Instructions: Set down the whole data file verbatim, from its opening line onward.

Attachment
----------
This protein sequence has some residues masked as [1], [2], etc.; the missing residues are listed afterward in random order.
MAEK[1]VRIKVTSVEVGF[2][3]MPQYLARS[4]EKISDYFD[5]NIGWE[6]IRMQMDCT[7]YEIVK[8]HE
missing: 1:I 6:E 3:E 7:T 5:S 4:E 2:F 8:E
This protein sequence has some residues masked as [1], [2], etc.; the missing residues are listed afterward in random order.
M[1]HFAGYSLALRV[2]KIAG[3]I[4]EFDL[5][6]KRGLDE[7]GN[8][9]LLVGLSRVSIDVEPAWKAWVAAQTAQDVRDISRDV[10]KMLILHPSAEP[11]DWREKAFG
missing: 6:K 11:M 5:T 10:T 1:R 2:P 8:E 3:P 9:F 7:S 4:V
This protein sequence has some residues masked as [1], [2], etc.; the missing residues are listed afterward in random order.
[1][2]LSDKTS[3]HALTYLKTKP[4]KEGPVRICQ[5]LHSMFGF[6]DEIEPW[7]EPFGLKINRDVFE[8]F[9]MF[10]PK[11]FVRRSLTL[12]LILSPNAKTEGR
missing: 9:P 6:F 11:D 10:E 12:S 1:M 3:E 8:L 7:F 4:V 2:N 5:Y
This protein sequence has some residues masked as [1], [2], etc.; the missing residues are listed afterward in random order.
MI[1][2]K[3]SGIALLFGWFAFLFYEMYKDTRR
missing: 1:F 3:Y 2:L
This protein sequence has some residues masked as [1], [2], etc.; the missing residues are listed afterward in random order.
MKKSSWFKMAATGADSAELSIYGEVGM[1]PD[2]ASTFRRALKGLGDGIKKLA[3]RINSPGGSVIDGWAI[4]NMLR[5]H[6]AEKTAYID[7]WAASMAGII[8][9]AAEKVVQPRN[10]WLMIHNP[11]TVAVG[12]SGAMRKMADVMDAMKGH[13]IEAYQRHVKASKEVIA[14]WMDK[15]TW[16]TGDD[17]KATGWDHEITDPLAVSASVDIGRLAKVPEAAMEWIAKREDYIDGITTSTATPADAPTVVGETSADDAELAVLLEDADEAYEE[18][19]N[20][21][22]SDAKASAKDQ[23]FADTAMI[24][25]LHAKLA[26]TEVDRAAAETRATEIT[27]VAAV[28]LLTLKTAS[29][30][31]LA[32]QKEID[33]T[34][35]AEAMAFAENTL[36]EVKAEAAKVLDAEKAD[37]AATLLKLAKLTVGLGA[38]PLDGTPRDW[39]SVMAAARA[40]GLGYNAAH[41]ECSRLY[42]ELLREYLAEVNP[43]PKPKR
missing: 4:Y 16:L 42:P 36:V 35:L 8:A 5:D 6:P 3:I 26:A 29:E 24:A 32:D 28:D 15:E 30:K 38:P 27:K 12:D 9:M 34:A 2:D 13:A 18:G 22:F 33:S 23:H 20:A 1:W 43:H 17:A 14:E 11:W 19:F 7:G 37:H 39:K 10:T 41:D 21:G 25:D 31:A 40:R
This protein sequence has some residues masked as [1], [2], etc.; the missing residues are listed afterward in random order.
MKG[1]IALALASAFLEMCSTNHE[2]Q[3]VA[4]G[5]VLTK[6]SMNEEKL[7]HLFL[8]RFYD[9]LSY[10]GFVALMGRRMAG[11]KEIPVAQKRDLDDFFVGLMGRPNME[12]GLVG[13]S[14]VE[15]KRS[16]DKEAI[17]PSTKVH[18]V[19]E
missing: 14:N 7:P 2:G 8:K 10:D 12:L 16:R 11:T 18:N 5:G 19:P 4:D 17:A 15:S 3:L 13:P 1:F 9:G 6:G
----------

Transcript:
This protein sequence has some residues masked as [1], [2], etc.; the missing residues are listed afterward in random order.
MAEK[1]VRIKVTSVEVGF[2][3]MPQYLARS[4]EKISDYFD[5]NIGWE[6]IRMQMDCT[7]YEIVK[8]HE
missing: 1:I 6:E 3:E 7:T 5:S 4:E 2:F 8:E
This protein sequence has some residues masked as [1], [2], etc.; the missing residues are listed afterward in random order.
M[1]HFAGYSLALRV[2]KIAG[3]I[4]EFDL[5][6]KRGLDE[7]GN[8][9]LLVGLSRVSIDVEPAWKAWVAAQTAQDVRDISRDV[10]KMLILHPSAEP[11]DWREKAFG
missing: 6:K 11:M 5:T 10:T 1:R 2:P 8:E 3:P 9:F 7:S 4:V
This protein sequence has some residues masked as [1], [2], etc.; the missing residues are listed afterward in random order.
[1][2]LSDKTS[3]HALTYLKTKP[4]KEGPVRICQ[5]LHSMFGF[6]DEIEPW[7]EPFGLKINRDVFE[8]F[9]MF[10]PK[11]FVRRSLTL[12]LILSPNAKTEGR
missing: 9:P 6:F 11:D 10:E 12:S 1:M 3:E 8:L 7:F 4:V 2:N 5:Y
This protein sequence has some residues masked as [1], [2], etc.; the missing residues are listed afterward in random order.
MI[1][2]K[3]SGIALLFGWFAFLFYEMYKDTRR
missing: 1:F 3:Y 2:L
This protein sequence has some residues masked as [1], [2], etc.; the missing residues are listed afterward in random order.
MKKSSWFKMAATGADSAELSIYGEVGM[1]PD[2]ASTFRRALKGLGDGIKKLA[3]RINSPGGSVIDGWAI[4]NMLR[5]H[6]AEKTAYID[7]WAASMAGII[8][9]AAEKVVQPRN[10]WLMIHNP[11]TVAVG[12]SGAMRKMADVMDAMKGH[13]IEAYQRHVKASKEVIA[14]WMDK[15]TW[16]TGDD[17]KATGWDHEITDPLAVSASVDIGRLAKVPEAAMEWIAKREDYIDGITTSTATPADAPTVVGETSADDAELAVLLEDADEAYEE[18][19]N[20][21][22]SDAKASAKDQ[23]FADTAMI[24][25]LHAKLA[26]TEVDRAAAETRATEIT[27]VAAV[28]LLTLKTAS[29][30][31]LA[32]QKEID[33]T[34][35]AEAMAFAENTL[36]EVKAEAAKVLDAEKAD[37]AATLLKLAKLTVGLGA[38]PLDGTPRDW[39]SVMAAARA[40]GLGYNAAH[41]ECSRLY[42]ELLREYLAEVNP[43]PKPKR
missing: 4:Y 16:L 42:P 36:V 35:L 8:A 5:D 6:P 3:I 26:A 29:E 24:A 32:D 28:D 15:E 30:K 38:P 27:K 12:D 9:M 34:A 2:D 13:A 18:G 22:F 33:S 23:H 20:A 1:W 43:H 17:A 14:E 11:W 19:F 7:G 37:H 39:K 10:T 41:D 21:G 25:D 31:A 40:R
This protein sequence has some residues masked as [1], [2], etc.; the missing residues are listed afterward in random order.
MKG[1]IALALASAFLEMCSTNHE[2]Q[3]VA[4]G[5]VLTK[6]SMNEEKL[7]HLFL[8]RFYD[9]LSY[10]GFVALMGRRMAG[11]KEIPVAQKRDLDDFFVGLMGRPNME[12]GLVG[13]S[14]VE[15]KRS[16]DKEAI[17]PSTKVH[18]V[19]E
missing: 14:N 7:P 2:G 8:K 10:D 12:L 16:R 11:T 18:N 5:G 19:P 4:D 17:A 15:S 3:L 13:P 1:F 9:G 6:G